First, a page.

brew install ffmpegwhile forM1 please use the command
aarch arm64 brew install ffmpeg.
- After the installation is done, you can type
ffmpeg -versionin Terminal. If the FFmpeg version is printed, means FFmpeg is installed successfully.
Unlike APT on Ubuntu and Homebrew on macOS, there’s no well-known package manager on Windows, which you can use to quickly install FFmpeg. For Windows, you need to down and set it up manually.
There are 4 Windows FFmpeg build variants available can be found here:
git full– built from a master branch with a large set of libraries.
git essentials– built from a master branch with commonly-used libraries.
release full– built from the latest release branch with a large set of libraries.
release essentials– built from the latest release branch with commonly-used libraries.
We will use FFmpeg release essentials in our case.
- Download FFmpeg release essentials here.
- Extract the files to a place from where you will use them in the future. In my case, I put them in my E Drive.
- Inside the bin folder is containing those executables we want.
- Add bin folder to Windows Environment Path Variable so that we can run this tool without having to specify the full path every time. Search for Environment Variables in Search Bar and click on Environment Variables…
- Click on Path in User Variable, click New, and paste the full path of the bin folder.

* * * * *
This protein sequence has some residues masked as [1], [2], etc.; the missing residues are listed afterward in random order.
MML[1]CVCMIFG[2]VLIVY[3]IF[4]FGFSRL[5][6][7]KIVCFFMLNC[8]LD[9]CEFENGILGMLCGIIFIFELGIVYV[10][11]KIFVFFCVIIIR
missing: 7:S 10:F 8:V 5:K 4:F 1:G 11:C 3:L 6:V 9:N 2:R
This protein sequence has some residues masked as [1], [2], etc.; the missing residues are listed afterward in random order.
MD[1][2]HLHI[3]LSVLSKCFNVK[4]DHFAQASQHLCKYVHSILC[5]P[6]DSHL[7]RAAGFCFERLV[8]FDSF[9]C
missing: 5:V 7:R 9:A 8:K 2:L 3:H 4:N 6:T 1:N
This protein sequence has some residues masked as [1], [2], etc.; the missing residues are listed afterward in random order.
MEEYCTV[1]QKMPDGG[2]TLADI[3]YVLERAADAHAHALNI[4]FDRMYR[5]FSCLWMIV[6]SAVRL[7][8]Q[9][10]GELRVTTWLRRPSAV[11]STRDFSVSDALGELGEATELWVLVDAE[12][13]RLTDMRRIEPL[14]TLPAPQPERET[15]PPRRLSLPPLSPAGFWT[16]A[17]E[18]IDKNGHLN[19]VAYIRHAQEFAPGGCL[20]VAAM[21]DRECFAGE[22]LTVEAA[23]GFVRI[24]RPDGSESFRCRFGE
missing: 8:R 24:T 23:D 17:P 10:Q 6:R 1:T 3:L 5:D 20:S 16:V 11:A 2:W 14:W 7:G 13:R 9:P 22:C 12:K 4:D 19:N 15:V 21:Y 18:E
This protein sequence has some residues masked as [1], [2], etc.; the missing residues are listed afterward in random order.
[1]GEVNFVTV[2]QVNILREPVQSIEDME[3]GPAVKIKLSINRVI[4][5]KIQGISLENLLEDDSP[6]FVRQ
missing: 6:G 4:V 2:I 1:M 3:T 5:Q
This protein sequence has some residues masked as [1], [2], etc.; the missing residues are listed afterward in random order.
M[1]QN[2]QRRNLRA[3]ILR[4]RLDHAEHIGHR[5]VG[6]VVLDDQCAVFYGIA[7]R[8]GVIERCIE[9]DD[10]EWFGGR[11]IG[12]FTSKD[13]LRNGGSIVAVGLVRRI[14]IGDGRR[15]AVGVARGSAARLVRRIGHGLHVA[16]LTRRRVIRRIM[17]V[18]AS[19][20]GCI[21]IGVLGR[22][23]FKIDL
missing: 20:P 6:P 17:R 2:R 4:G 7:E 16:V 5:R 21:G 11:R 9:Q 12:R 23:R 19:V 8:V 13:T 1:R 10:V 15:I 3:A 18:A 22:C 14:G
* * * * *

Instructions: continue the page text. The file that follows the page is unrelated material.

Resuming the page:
- Open Command Prompt and type
ffmpeg -version. If you see the FFmpeg version is printed, means FFmpeg is installed successfully. We also can check
FFmpeg has several valuable libraries that you can use directly from your application code. Each library contains different functions related to a particular area.
Some of the famous libraries are:
- libavcodec — Contains all the encoders and decoders that FFmpeg supports.
- libavformat — Has all the muxers and demuxers for dealing with various containers format.
- libavfilter — Consists of many filters that you can use to modify the audio or video according to the requirements.
- libavdevice— Support several different input and output devices.
- libavutil — Aid portable multimedia programming.
- libswscale — Performs highly optimized image scaling and colorspace and pixel format conversion operations.
- libswresample — Performs highly optimized audio resampling, remixing, and sample format conversion operations.
Besides the libraries which libraries can use from other applications, the FFmpeg package contains a few tools on its own.
Some of the tools are:
- FFmpeg — Main transcoding engine. It is often invoked from a command line or another process.
- ffplay — A minimal tool for playing audio or video.
- ffprobe — Quickly inspecting and media to extract valuable information, like how many streams there are in the media, the frame rate of a video, etc.
FFprobe Usage and Examples
ffprobe [OPTIONS] [INPUT_FILE]
man ffprobe— Refer to the manual.
ffprobe -h— Shows included help.
-v error— Hide logs unless there’s an error.
-show_format— Show formatted video metadata using Tag.
show_streams— Show all the streams in the file (both video and audio).
-print_format—Print metadata in specific format (CSV/XML/JSON).